When I was little (okay, pretty much from ages 5-17…) I had a recurring run in with the parental law, so to speak. I always wanted the last word. More often than not, getting the last word came at a price. I knew there would be repercussions, but the temptation was just too strong. And so I jumped, mouth first, into the proverbial fire time and time again.
Last week I watched a lot of brands follow in the footsteps of my 5-year-old self. They rose up on the anniversary of 9/11 to get a word in, to seize the moment, to chime in on tragedy. I’m not talking about the stories of horribly misguided advertising. I’m talking about the brands, however well intentioned, that felt it necessary to say anything at all. The butter brand, the laundry detergent, the car dealership vowing they will “never forget.”
There is no question that social media has become a critical conduit for disseminating information in times of crisis. It could even be argued that social plays a valuable role in bringing the nation together in the midst of our most difficult moments, allowing people to process and grieve as a collective community. For marketers, however, the wild card remains the appropriate role of brands in the crisis conversation.
There are people who will argue that brands are people, too. I argue that brands are brands. Brands are comprised of people—individuals who each experienced their own form of loss that day as our lives, country and world as we knew it, were suddenly divided into Act 1 and Act 2.
Though much of the sentiment expressed by brands across social seemed genuine, their actions left me with an unsettling feeling. Wedged between quirky photos of cat memes and 10% limited-time offers, many brands were daring to distill one of the most life-altering days in American history down to 140-character blips and a trending hashtag.
Tragedy is not a commodity or a social currency. It’s not something to leverage, tap into or harness in the name of ROI. It’s not a “like” generator or something that makes your brand more relevant to your consumer. What I want brands to know is that it’s okay to take a step back sometimes. It’s okay to take a time out. Tragedies aren’t a time for self-promotion or proving a point. They’re a time for people.
There are, of course, exceptions to the rule. It’s all about context. Was it appropriate for American Airlines to share a post on Facebook reflecting on 9/11? Of course. Was it in good taste for marathons around the country to express their sympathies about the Boston Marathon bombings via Twitter? Absolutely.
So how do you know? When is it appropriate for brands to take to social—and when is it better to stay respectfully silent? Here are a few guideposts for assessing if, when and how to respond in a time of national tragedy:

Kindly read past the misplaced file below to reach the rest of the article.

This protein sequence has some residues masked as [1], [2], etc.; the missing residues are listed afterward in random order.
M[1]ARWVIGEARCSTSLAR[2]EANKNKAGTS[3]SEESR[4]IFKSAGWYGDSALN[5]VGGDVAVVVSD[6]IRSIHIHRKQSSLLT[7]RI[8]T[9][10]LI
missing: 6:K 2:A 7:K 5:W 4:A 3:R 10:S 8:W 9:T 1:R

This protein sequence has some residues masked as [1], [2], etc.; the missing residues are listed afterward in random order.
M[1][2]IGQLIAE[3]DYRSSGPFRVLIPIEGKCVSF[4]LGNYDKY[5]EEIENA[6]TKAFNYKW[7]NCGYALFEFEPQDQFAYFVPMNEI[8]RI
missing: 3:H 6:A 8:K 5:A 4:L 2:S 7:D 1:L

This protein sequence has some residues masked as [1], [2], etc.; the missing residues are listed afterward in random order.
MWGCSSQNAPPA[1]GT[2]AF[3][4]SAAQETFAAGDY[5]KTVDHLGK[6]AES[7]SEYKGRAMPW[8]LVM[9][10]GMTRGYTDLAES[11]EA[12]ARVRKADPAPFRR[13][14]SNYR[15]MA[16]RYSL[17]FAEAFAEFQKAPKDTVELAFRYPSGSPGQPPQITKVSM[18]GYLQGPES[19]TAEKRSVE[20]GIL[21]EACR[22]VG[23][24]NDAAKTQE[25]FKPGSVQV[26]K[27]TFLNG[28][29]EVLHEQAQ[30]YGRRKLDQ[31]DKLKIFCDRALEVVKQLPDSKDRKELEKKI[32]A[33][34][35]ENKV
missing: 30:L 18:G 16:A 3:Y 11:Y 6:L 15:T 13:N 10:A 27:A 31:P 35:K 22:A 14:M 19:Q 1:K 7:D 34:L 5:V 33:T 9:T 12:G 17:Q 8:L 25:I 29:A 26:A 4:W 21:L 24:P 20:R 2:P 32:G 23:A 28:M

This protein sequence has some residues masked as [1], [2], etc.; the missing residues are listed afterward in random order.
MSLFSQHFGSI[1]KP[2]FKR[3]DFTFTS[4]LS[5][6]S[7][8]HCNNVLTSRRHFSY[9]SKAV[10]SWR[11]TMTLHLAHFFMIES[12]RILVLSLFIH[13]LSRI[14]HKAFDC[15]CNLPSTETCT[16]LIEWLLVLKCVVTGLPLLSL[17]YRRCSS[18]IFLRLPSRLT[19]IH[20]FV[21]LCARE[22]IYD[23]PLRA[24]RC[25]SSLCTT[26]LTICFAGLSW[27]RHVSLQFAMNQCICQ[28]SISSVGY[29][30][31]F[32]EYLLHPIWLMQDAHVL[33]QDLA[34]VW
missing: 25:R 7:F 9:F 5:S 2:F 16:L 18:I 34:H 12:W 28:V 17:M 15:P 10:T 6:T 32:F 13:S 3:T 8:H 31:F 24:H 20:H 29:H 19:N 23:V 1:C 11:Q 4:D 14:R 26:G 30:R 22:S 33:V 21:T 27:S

• Is this a conversation space you’d typically participate in? In times of crisis, it’s especially important to ask whether your contribution as a brand is really adding value to the conversation. Do we need our paper towels or cereal of choice to chime in with condolences on Twitter? Probably not. In the midst of a crisis, try not to let the good sense of any normal day get swept up and carried away in the emotional flurry of the moment. Give yourself (and your employees) permission and time to grieve on a personal, human level, then evaluate whether this is a conversation space your brand would normally participate in. If the answer is no, perhaps the better plan of action is to step back and let those who own that space on a day-to-day basis take the lead.
• Take a time out from your regularly scheduled content. Whether or not you decide it is appropriate for your brand to comment on a tragedy, in times of crisis it is typically not appropriate to carry on business as usual. Few things bring on the cringe factor like an ill-timed, pre-scheduled tweet. Give people the space and time they need to talk it out and catch their breath. Your brand doesn’t have to be right in there with them to stand in solidarity beside them.
• Educate your community manager and employees on your brand’s social policy and crisis communication plan. Shortly after the Aurora theater massacre, CelebBoutique.com took the #aurora trending topic as an opportunity to promote its Kim Kardashian-inspired Aurora dress. (See tweet here.) Two weeks ago Kenneth Cole was raked over the coals after making light of the situation in Syria. (See tweet here.) Last week Esquire found itself in hot water after an unfortunate 9/11-related technology glitch prompted a decidedly unapologetic Twitter response from the brand. (See tweet here.) Your brand reputation rests in the hands of the people you put in place behind the technology. Be sure your brand has savvy, attentive social managers on the other end of your digital channels and that s/he feels well versed on your crisis and communication policies. A good social manager is worth their weight in gold. A “not-so-good” social manager is a surefire way to find your brand cast in an extremely negative, extremely public spotlight.
In times of crisis the nation is often searching for answers most brands cannot meaningfully address. What many of them fail to realize is that silence is a response. Often it’s the best response. Know when to use your voice. Know when to use your silence. Your brand will be better for it.